Of course I wanted to talk about it and he knew that. We had already had a conversation via email reviewing what the appointment would entail – we were going to talk about the films and what the next steps were going to be because apparently things were not looking as good as we’d hoped. The resident sat quietly after that and he listened to our conversation. He did as Dr. B instructed, pulling up things on the computer screen when asked to and was quiet for the rest of the rather long 90 minute appointment.

The rest of the conversation when something like this. I asked Dr. B weather xgeva was the right medication for me to be on for so long because it was taking a toll on my bones. He said that was something we should definitely look at and I asked about a new substitute medication that’s also delivers bone support I had read about in a study. He had read about the same study although neither one of us could recall the name of the medication and I still haven’t looked it up because he’s going to do all that legwork for me or at least have the resident do the work. He will get back to me on that one.

Next we talked about what the CT scan showed and it turns out that I have a growth (can’t we just call it a tumor, which is what is) on my L4 vertebrae that is going to require something different. And we were both certain what that would be. I said “Dr. B I think it’s probably time we look at some radiation.” He retorted: “why do you always jump right to the end of the conversation and spoil all the fun?”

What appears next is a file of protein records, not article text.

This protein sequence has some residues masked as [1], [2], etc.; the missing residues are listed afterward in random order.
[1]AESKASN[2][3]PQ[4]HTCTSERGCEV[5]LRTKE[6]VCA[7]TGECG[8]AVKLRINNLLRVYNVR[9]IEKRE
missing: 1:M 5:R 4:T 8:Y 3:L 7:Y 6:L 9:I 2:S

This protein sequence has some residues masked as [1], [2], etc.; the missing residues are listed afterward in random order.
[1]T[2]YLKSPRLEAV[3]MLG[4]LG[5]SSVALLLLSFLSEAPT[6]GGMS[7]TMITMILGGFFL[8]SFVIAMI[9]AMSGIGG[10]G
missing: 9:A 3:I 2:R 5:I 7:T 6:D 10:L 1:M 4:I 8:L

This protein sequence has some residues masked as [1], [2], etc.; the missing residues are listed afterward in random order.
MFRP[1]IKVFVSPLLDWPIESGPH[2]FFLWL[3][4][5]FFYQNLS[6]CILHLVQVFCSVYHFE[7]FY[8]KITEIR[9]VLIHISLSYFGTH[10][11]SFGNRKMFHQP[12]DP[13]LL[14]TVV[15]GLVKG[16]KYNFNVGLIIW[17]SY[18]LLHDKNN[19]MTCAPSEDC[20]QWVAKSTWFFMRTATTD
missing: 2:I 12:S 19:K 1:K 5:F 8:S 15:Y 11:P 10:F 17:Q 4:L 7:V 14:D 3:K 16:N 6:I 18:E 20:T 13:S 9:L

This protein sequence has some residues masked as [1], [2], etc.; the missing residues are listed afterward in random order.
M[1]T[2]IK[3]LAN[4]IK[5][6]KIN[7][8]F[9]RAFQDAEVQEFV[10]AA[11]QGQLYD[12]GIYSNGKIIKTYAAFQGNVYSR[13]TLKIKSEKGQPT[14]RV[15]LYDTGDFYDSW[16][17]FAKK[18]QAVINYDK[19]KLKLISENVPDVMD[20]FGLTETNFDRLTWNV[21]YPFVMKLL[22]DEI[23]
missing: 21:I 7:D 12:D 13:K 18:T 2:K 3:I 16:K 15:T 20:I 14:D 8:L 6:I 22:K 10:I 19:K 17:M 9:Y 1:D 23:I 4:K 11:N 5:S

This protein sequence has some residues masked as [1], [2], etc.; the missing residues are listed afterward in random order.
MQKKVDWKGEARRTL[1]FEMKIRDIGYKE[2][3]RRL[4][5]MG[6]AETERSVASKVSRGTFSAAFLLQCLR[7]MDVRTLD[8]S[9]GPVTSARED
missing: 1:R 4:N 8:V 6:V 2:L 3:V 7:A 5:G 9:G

We laughed again. The resident didn’t laugh – he cocked his head like a dog who hears his name from his master.

Now that’s funny.

But indeed I had a hunch for that day’s outcome, since my lower back had hurt more than usual. It’s always given me trouble in the past, but this time it’s different and the pain is different.

I know the only real course of action is radiation therapy. It’s pretty standard procedure for these kinds of tumors. There will be a tattoo of a few dots on my back. My mind races to the reward of another tattoo after the treatments are finished. There’s one waiting for the scar on my right 1/2 a breast of a bird on barbed wire across the scar.

Any ideas for the dots on my lower back I’m taking suggestions. Snag a permanent place on my body with the best answer – and it cannot be a tramp stamp or a follow the numbers dot puzzle.

No paint by numbers either. Get creative and you’ll also receive a free copy of my book whenever I finish it. Gogs Gagnon’s book re-inspired me to hit the pages again.

Thanks to you, my readers and my friends for suffering through yet another day in the life of a metastatic breast cancer endurer (borrowed from Rudy Fischman who’s VLog The Brain Cancer Diaries which is worth any of your limited time. Start wherever in his series you’d like it’s non linear in a way since he interviews people with all kinds of cancer and doesn’t just hack on about himself. I think found him on YouTube around episode 10 and went back to the beginning – he’s at https://www.youtube.com/channel/UC1_GCferA7W2dr5WVP2rq_w)

I like endurer better than survivor. We aren’t going to survive our cancers but we do endure.

Indeed we do endure a lot.